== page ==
Step 1 – Setup
An ActiveSync Policy was configured on the test Microsoft Exchange 2010 Server as per Figure 1, this policy enforces a complex eight character device unlock password, that the device must be encrypted and that the camera must be disabled. This policy was assigned to the test user’s mailbox.
Step 2 – Prove policies are enforced with an unmodified ActiveSync Client
The first test is to ensure that the test device in an unmodified state will actually enforce the ActiveSync Policies specified above. Figures 2, 3 and 4 below show that while the native ActiveSync email client is configured (the Provisioning phase) the user is forced to set a Password, then Encrypt the device and the Camera is disabled. Figure 5 shows that email would not sync to the device because we did not proceed with encrypting it (due to the battery being too low in this case).
Step 3 – Setup the ActiveSync client to bypass the policies
Android in particular is a very “open” Operating System, the source code for the entire OS is readily downloadable. Part of the source code downloadable is the ActiveSync Email Client.
Applying the third bypass method above was extremely simple and could be carried out by a regular user in less than 15 minutes. As our test device was already rooted the procedure was –
Step 4 – Prove the method above has bypassed ActiveSync policies
Once the phone rebooted the same test account was added to the device from the Settings->Accounts page. The setup went as normal except for the stage after entering the connection details and user credentials where the user would usually be prompted to apply any ActiveSync policies, such as applying a device unlock password or encrypting the device; this simply never appeared and email began syncing to the device.
Figure 6 below shows email syncing to the device even though Figure 7 show that the device has no unlock password or even PIN set and Figure 8 shows that the device is not encrypted.
Output from the Get-ActiveSyncDevices and Get-ActiveSyncDeviceStatistics Exchange 2010 PowerShell commands show the following (note “Enforce PIN and Encryption” is the name of the ActiveSync policy shown in Figure 1 that should enforce an eight character complex device unlock password and device encryption) –
DeviceAccessState : Allowed
IsRemoteWipeSupported : True
Status : DeviceOk
DevicePolicyApplied : Enforce PIN and Encryption
DevicePolicyApplicationStatus : AppliedInFull
While ActiveSync does offer a useful set of policies, due to how easily they can be bypassed they cannot be relied upon unless security is a very low priority for an organisation. The problem is made more serious by the fact that the ActiveSync Server will report that the device is fully in compliance with a policy when it has no way of auditing this.
While this document focused on device unlock passcodes and encryption regulation, it should be obvious that similar steps could be taken to bypass any of the policies that ActiveSync sets and also to disregard Wipe commands sent to the device. A question could also be raised as to what else is packaged in pre-built Email clients downloadable from public forums as it would be a simple task for the Email client to be modified to copy emails/contacts/calendars to 3rd parties without the users’ knowledge. Though there is no reason to believe the packages mentioned in this document contain anything untoward.
It is also worth noting that although this whitepaper was based on an Android device, similar ActiveSync bypasses are also possible on Apple iOS devices with solutions such as ExchangePolicyCleaner – https://github.com/joedj/ExchangePolicyCleaner. In the case of Apple iOS devices these bypasses require the device to be compromised (jailbroken) however as mentioned earlier in the document ActiveSync has no way of determining that a device has been compromised so again will report that the iOS device is in compliance when in-fact it may not be.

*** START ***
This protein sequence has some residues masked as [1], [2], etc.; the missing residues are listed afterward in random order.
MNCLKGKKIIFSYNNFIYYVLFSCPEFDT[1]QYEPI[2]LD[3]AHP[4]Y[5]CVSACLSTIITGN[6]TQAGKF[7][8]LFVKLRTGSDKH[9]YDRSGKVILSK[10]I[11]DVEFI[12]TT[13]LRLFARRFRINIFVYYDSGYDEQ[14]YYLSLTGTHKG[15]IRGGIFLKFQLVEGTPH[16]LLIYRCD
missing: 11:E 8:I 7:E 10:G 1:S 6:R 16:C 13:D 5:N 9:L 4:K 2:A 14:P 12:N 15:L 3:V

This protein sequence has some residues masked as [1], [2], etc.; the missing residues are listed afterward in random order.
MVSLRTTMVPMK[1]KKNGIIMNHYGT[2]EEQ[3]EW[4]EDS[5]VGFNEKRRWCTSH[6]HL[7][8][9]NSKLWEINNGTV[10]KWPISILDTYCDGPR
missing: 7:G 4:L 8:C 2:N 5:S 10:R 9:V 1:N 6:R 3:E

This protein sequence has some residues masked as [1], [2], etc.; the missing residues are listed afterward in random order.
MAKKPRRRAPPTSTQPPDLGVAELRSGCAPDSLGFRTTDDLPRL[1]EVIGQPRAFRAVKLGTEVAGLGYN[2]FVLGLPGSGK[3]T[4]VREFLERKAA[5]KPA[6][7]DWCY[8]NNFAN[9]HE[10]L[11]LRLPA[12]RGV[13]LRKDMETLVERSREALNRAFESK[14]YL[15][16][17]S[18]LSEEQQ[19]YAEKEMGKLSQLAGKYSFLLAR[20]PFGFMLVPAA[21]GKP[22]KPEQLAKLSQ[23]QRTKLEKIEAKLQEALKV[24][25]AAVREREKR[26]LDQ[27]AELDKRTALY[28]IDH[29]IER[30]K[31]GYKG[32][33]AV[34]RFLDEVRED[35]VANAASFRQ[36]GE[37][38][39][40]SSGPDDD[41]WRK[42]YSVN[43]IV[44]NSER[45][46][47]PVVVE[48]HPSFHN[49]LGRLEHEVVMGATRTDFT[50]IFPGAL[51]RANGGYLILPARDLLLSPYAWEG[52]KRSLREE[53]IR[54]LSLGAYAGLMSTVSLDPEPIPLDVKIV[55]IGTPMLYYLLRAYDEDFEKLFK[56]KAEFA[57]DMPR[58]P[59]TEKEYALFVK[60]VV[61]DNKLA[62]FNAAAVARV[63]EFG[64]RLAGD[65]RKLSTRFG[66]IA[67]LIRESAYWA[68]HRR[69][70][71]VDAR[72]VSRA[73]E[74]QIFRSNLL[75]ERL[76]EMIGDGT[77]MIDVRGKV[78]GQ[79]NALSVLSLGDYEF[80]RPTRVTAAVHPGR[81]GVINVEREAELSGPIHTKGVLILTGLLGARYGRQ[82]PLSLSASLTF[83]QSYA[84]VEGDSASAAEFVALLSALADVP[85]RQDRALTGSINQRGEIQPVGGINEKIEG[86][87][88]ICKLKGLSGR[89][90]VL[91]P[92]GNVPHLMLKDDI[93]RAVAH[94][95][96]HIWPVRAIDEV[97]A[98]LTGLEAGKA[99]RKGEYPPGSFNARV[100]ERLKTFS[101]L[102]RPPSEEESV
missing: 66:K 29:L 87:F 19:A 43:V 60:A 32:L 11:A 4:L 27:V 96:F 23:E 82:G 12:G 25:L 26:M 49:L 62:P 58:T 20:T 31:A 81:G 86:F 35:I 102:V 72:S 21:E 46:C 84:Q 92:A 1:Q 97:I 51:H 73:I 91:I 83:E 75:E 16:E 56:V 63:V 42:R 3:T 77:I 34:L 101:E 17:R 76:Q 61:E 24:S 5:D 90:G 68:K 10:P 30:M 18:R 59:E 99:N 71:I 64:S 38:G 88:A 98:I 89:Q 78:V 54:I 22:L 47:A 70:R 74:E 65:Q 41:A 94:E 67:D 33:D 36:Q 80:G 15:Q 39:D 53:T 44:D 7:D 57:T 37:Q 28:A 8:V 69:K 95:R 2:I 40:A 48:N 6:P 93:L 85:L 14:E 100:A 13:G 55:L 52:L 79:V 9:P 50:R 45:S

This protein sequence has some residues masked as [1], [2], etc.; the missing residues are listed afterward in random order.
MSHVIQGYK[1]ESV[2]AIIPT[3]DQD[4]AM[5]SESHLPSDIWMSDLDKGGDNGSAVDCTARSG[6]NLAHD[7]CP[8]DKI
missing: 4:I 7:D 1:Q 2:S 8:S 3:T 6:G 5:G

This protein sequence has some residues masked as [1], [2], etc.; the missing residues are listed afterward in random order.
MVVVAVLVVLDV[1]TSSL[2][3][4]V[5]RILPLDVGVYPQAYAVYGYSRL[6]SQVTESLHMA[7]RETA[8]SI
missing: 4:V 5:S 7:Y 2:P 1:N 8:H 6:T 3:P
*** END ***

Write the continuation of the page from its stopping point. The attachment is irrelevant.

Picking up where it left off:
While it must be accepted that there are no guarantees when it comes to security and determined entities trying to work around it, there are two common solution to the issue outlined in this document, namely preventing users from compromising devices in the first place or having a system in-place that can detect the compromise.
Preventing devices from being compromised is not something that can easily be achieved above the hardware and operating system layer of a device, it really needs to be carried out by the device manufacturer. Samsung have recently released their KNOX product which is available on their higher-end Galaxy range of devices. KNOX includes features such as Secure Boot which prevents any Operating System from booting on the device unless it has been signed by one of a small set of X.509 certificates that are physically fused into the hardware of the device, and TIMA which is a service running in the TrustZone (a feature of the ARM CPU that separates secure code from other code to avoid it being interfered with) of the CPU and constantly monitors the OS kernel to ensure it has not been compromised.
Compromise (jailbroken or rooted) detection is now a standard feature of most mainstream Mobile Device Management (MDM) solutions. In most cases once the MDM agent on the device detects that the device has been compromised it will inform a management server which can opt to take actions against the device such as blocking any more mail syncing to it or attempting to wipe it altogether. While this may not stop a determined hacker it is sufficient to prevent most regular users from compromising their device and potentially syncing mail to an insecure device.
 Implementing an Exchange ActiveSync client: provisioning
 An ActiveSync Policy bypass tool for Apple iOS devices
 A tool to recompile an Android mail client with ActiveSync Policy enforcement removed
 A pre-compiled Android email client with ActiveSync Policy enforcement removed